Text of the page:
Health Matters EBOP April 2017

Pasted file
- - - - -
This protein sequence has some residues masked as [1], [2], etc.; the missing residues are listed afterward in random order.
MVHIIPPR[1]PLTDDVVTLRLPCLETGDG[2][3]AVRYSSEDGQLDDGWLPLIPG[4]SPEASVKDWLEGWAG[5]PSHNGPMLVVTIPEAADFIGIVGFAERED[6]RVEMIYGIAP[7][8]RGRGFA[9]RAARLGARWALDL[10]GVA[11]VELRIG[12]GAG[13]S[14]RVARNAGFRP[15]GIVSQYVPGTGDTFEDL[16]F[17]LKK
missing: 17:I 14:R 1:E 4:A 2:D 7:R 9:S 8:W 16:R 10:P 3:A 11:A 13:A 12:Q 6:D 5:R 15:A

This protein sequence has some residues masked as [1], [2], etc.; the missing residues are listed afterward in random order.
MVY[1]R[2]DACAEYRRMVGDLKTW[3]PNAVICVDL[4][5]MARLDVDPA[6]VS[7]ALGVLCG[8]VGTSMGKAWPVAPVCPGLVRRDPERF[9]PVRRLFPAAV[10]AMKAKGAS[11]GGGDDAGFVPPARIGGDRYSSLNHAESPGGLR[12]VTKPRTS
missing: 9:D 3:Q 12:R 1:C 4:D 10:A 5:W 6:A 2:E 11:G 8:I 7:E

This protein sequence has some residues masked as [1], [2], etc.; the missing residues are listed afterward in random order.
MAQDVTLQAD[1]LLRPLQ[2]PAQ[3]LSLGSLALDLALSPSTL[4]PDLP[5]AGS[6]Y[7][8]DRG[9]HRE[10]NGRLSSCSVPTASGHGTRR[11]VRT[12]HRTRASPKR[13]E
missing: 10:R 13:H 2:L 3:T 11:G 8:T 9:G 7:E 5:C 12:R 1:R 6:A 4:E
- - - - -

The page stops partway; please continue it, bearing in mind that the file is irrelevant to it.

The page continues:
Broken Heart Joseph Ngametuangaro’s story Joseph Ngametuangaro will never forget his first plane trip. At fourteen the Opotiki teen was airlifted to Starship Hospital for major heart surgery. The top draw of her filing cabinet is full of files with patients who have RF. Research shows it’s a disease that almost exclusively affects Māori and Pacific peoples. “It started with a sore throat at school. I was losing weight. I was tired and sweaty and out of breath all the time. I went to the doctor and was soon admitted to hospital.” “No one likes injections, and Benzathine Penicillin is like a thick paste. It’s like injecting toothpaste. It takes a few minutes to draw down the syringe. We try to provide whatever support the patient needs to make it more bearable,” says Sandra. Joseph recalls it was springtime 2011. The country was alive with Rugby World Cup fever, while he was finding out Acute Rheumatic Fever (ARF) had damaged his heart beyond repair. Sticking to the monthly injection schedule, helps to reduce the risk of strep throats causing more damage to the hearts of those patients. “It was a lot to get my head around. I’d never been in hospital before. Tests showed three of my heart valves needed to be replaced.” “It’s tough, it’s painful. When the patient’s well and feeling good they think they don’t need to come in for their monthly jab,” says Sandra. The operation took most of the day. Surgeons had to stop and restart his heart. He spent months in Starship Hospital and months of recovery beyond that. Joseph’s life had changed forever. In Joseph’s case, antibiotics weren’t enough to prevent further heart damage. Late last year he was back in hospital having heart valves replaced again, this time with mechanical valves. “I spent a lot of time in a wheelchair too weak to walk. And then the first of a lifetime of injections started.” Every month Joseph who’s now twenty, goes to the Opotiki Health Centre for a Benzathine Penicillin injection to reduce the risk of strep infections doing further damage to his heart. Joseph is one of many patients with Rheumatic Fever (RF) that BOPDHB District Health Nurse Sandra Innes-Smith (Ball) needs to chase up for their monthly jab. At twenty, Joseph takes a raft of pills daily to stay well including Warfarin the blood thinning agent which supports the blood flow through those artificial values to his heart. He’s getting his life back on track, focused on getting into a teacher aide training course. “I’m limited in what I can do. There are labouring jobs around Opotiki but I can’t manage that anymore.” With a high prevalence of ARF in the Eastern Falls can happen to anyone, but, unfortunately, as you grow older falls can become more common and you are more likely to injure yourself. Most elderly people fall in and around the home but the good news is that there are a number of things you can do to help prevent falls and minimise your injuries if you do fall. April Falls is a month-long campaign focussing on falls; the leading cause of injury and incapacitation to the elderly. Falls cause serious harm, with the most common injury being a hip fracture. Of those who suffer a hip fracture nearly 20% will die within a year; almost half will require long-term care, and half will require help with daily living. What causes falls in the elderly? As you grow older, changes in your body such as vision problems, weakening muscles and stiffening joints can increase your chances of falling. Falls can also be a sign of a new health problem, medication side effects or balance problems. Even short-term illnesses (such as the flu and other infections) or surgery can temporarily increase the risk of falling. If you’ve had a fall in the past six months, your chances of falling may be increased. Bay, school-based throat swabbing programmes are provided in Opotiki, Kawerau, Murupara, and Tuhoe. BOPDHB District Nurse Sandra Innes-Smith (Ball) prepares Joseph for his monthly injection. Joseph says “Some kids don’t like having a stick poked into their mouth to check for strep throat. But that’s nothing compared to monthly injections. Get it checked, before the damage is done.” To find out where to get your child’s throat checked contact Sandra on (027) 363 4126. Or call Healthline on 0800 611 116. Who can help? If you’ve had a fall, or you often feel like you’re at risk of falling, don’t just dismiss it as part of getting older, lack of concentration or clumsiness. Talk to a health professional (such as a doctor, nurse, physiotherapist, podiatrist, occupational therapist or optometrist) and ask about different options that may help you. What can I do to reduce my risk of falling? Things you can do to reduce your risk of falling include: • making sure clothing is not too long causing a trip hazard (touching the floor) • hazard proofing your home to make it as safe as possible – removing slip or trip hazards like loose rugs or mats and repairing or replacing worn areas of carpets • wiping up spills immediately • making sure there is adequate lighting, especially at night • using your walking aid at all times • installing grab rails in the bathroom • eating healthy and nutritious food • keeping pathways in good repair and clean • drinking enough fluids • marking the edge of steps so they are easy to see. • maintaining a healthy and active lifestyle, with regular exercise to prevent your muscles weakening and joints stiffening such as tai chi • taking medication only as prescribed • wearing the right shoes – comfortable, firm- fitting, flat shoes with a low wide heel, laces, buckles or Velcro fastenings and rubber soles that grip Home maintenance and modification may also help prevent falls by making your home safer and more secure. This may include installing: • grab an ͡ݕȁɅ+Ʌ+ݕɥͱ́ݡЁݕɅ́ѡȁ䁅+Ё݅ͽ̃ɝ䁅ɵ́ѡȁͅ䁅̸